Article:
3 immunized Calgarians diagnosed with measles
Strain 'unusual,' warns Alberta Health Services
Four Calgarians have been diagnosed with the measles this year — of those four, three were fully immunized against the virus.
- Measles | What you need to know
Alberta Health Services is warning that the strain of measles appears to be unusual. Health officials are investigating the strain, said AHS's Dr. Judy MacDonald on Friday afternoon.
Between 2000 and 2013, there have been 20 confirmed cases of measles in the Calgary area. Of those, only two cases were confirmed where the person had been immunized, said MacDonald.
"When someone who is immunized happens to get measles, the disease is generally milder than it would be in someone that was not immunized," she said, adding that was true in the three cases this year.
The latest case involves a student around the kindergarten or Grade 1 age from Clear Water Academy, said MacDonald.
Staff and students at the university prep school who have not been immunized will be sent home for a couple of weeks.
The other cases include a 16-year-old student and a 16-month-old infant, both of whom contracted the virus in the Philippines, said MacDonald. The baby is the one who had not been immunized.
The fourth person with the virus is 36-years-old, said MacDonald. None of the four cases required hospitalization.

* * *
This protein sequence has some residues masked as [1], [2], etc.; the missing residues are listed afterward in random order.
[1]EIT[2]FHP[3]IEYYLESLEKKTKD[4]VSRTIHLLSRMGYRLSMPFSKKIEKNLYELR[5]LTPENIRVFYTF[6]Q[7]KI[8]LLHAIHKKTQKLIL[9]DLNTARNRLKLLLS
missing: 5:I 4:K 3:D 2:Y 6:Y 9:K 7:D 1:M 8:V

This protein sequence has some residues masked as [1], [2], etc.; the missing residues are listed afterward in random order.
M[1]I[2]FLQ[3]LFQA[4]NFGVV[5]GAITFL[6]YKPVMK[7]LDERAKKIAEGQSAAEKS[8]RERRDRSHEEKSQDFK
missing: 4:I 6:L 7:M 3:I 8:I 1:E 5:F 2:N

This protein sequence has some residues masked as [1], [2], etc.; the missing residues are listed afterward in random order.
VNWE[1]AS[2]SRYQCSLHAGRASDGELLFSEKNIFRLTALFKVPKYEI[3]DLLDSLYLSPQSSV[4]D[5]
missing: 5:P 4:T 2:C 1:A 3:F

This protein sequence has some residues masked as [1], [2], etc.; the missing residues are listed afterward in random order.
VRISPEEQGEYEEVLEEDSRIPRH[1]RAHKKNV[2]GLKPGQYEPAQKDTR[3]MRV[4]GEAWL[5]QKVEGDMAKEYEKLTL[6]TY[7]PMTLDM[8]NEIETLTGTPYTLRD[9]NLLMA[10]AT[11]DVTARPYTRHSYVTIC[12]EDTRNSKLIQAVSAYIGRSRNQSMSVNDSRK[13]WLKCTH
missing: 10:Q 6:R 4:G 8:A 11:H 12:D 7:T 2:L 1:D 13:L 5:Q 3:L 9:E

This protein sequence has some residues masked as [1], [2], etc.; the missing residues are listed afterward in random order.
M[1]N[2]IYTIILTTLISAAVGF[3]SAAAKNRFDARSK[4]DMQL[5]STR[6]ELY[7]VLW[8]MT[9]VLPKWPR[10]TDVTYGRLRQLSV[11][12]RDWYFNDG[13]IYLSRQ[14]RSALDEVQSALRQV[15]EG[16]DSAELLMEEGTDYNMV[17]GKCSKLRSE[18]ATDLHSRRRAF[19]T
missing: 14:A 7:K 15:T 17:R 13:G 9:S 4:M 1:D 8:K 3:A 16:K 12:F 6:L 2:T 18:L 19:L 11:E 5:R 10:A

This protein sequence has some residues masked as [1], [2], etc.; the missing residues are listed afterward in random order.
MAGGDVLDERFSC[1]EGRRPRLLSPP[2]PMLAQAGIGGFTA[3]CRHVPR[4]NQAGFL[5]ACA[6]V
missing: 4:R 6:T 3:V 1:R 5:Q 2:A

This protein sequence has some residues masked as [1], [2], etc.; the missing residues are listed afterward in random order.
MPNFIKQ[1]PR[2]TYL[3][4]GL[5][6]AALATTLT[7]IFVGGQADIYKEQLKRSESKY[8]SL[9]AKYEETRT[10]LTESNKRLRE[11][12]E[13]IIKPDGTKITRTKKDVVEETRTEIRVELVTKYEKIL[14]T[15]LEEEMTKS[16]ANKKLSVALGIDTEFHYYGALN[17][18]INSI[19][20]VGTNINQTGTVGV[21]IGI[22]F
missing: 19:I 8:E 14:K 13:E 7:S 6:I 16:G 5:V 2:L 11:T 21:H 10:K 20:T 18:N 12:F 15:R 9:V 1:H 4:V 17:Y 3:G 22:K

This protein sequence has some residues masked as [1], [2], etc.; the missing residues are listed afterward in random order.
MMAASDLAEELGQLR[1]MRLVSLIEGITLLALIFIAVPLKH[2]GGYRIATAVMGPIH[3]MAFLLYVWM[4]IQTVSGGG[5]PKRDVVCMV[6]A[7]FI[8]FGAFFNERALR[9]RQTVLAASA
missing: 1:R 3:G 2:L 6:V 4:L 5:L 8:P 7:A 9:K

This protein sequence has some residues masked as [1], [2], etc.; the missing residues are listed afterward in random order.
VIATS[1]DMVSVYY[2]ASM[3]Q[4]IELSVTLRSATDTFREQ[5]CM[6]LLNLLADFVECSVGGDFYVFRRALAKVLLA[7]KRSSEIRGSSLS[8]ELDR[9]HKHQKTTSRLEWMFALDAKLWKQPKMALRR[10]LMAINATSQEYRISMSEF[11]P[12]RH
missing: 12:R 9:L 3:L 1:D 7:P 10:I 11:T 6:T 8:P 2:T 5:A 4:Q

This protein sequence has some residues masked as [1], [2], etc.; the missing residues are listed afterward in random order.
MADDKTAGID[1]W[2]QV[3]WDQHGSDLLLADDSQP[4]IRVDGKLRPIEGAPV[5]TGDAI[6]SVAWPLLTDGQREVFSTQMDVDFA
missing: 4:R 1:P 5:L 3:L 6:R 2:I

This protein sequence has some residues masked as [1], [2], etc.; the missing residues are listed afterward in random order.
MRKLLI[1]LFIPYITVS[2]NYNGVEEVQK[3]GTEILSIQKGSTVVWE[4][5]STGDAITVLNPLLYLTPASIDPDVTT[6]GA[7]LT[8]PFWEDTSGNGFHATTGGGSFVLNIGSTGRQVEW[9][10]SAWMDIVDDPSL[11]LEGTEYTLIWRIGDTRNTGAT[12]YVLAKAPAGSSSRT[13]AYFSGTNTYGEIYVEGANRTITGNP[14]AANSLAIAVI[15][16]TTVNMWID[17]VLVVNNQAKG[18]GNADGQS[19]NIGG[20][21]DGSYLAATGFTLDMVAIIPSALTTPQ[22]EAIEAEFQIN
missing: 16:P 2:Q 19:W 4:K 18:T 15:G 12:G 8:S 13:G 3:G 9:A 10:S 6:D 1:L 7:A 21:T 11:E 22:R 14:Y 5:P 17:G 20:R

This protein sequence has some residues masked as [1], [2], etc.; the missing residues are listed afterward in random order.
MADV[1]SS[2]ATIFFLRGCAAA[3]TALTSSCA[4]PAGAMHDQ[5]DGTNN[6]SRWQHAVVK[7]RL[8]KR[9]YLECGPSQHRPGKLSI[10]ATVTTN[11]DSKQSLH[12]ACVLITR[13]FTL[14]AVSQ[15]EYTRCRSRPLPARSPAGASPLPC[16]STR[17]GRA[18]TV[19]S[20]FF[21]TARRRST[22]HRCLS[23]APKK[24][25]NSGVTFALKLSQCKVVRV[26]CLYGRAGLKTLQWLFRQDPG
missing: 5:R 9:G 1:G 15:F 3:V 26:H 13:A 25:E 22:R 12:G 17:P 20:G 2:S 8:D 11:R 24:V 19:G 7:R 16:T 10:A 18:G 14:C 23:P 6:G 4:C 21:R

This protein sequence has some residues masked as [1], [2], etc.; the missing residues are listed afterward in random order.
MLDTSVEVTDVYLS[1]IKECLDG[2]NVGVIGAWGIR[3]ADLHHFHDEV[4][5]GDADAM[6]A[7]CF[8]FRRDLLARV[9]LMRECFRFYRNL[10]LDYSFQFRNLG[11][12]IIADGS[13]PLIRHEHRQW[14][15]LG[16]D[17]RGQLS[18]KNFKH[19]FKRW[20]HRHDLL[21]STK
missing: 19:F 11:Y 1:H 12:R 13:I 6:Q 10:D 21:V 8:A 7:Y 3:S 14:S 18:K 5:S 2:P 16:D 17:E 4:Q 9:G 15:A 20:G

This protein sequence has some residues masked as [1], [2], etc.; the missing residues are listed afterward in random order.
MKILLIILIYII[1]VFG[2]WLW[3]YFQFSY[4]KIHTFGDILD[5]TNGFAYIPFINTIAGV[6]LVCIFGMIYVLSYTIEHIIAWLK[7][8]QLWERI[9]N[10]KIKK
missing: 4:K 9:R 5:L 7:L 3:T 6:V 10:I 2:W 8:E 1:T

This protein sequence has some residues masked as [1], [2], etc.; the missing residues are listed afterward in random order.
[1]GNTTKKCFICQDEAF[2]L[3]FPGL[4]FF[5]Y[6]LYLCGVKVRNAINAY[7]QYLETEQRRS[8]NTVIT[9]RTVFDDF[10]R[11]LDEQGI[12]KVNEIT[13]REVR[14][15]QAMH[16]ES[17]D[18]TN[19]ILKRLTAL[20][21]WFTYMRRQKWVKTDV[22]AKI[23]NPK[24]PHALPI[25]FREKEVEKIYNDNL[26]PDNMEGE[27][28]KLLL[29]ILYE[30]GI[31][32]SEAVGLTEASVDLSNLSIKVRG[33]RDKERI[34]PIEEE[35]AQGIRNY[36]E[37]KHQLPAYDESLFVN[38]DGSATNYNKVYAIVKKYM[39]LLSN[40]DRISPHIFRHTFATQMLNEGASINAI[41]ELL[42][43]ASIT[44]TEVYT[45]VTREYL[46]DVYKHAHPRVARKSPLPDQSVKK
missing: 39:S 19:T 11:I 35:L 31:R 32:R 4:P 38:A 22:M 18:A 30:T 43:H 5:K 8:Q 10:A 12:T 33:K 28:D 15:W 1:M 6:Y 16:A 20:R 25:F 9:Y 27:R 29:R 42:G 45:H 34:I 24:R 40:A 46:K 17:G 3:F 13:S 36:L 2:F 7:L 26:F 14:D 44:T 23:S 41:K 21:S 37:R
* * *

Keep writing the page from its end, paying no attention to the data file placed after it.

Vaccine at least 95% effective
A single dose of vaccine has a 95 per cent effectiveness rate, said University of Calgary microbiologist Glenn Armstrong, who is an expert in infectious diseases. When you have two doses, that effectiveness rate goes up to 99 per cent.
"[It's a] pretty rare situation. I haven't heard of something like this happening before. But that doesn't rule out the possibility that there's a whole bunch of circumstances that have come together in this particular situation."
Armstrong said it "can't be ruled out" that there's a strain that is less responsive to the vaccine.
"What we do know about measles virus is its a pretty stable virus and it doesn't mutate very easily or very quickly," said Armstrong.
"It's probably a pretty rare event if this strain has changed significantly from the strains that have been around historically, but you can never say never to something like that happening."
Armstrong said he doesn't think there's cause for major concern.
"My guess is that this is probably more of a random type situation that's happening here and its not signalling that the virus has changed any and that the vaccine is no longer covering people as effectively as it has been," he said.
"If folks have been immunized properly, and their children have been immunized properly, I think there's still a pretty good chance the vast majority of those individuals are going to be protected."